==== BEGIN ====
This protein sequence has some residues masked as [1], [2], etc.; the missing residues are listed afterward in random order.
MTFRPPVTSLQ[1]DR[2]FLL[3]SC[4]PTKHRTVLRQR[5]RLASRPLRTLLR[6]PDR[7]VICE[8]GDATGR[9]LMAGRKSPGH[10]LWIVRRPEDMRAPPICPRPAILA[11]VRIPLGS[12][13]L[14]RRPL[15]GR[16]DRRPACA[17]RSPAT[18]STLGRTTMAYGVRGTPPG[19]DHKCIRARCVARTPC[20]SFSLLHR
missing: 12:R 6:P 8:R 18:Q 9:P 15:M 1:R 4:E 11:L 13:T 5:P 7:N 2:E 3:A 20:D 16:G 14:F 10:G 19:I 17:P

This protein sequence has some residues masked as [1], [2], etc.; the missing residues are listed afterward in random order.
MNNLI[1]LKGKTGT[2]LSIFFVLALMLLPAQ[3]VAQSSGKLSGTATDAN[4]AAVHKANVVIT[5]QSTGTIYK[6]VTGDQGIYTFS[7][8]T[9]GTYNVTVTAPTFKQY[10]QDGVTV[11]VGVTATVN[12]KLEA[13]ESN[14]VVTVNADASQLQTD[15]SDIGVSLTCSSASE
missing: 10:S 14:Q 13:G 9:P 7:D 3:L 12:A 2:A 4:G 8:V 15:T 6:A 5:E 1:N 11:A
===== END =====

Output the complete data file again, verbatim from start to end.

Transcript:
This protein sequence has some residues masked as [1], [2], etc.; the missing residues are listed afterward in random order.
MTFRPPVTSLQ[1]DR[2]FLL[3]SC[4]PTKHRTVLRQR[5]RLASRPLRTLLR[6]PDR[7]VICE[8]GDATGR[9]LMAGRKSPGH[10]LWIVRRPEDMRAPPICPRPAILA[11]VRIPLGS[12][13]L[14]RRPL[15]GR[16]DRRPACA[17]RSPAT[18]STLGRTTMAYGVRGTPPG[19]DHKCIRARCVARTPC[20]SFSLLHR
missing: 12:R 6:P 8:R 18:Q 9:P 15:M 1:R 4:E 11:L 13:T 5:P 7:N 2:E 3:A 20:D 16:G 14:F 10:G 19:I 17:P

This protein sequence has some residues masked as [1], [2], etc.; the missing residues are listed afterward in random order.
MNNLI[1]LKGKTGT[2]LSIFFVLALMLLPAQ[3]VAQSSGKLSGTATDAN[4]AAVHKANVVIT[5]QSTGTIYK[6]VTGDQGIYTFS[7][8]T[9]GTYNVTVTAPTFKQY[10]QDGVTV[11]VGVTATVN[12]KLEA[13]ESN[14]VVTVNADASQLQTD[15]SDIGVSLTCSSASE
missing: 10:S 14:Q 13:G 9:P 7:D 3:L 12:A 2:A 4:G 8:V 15:T 6:A 5:E 1:N 11:A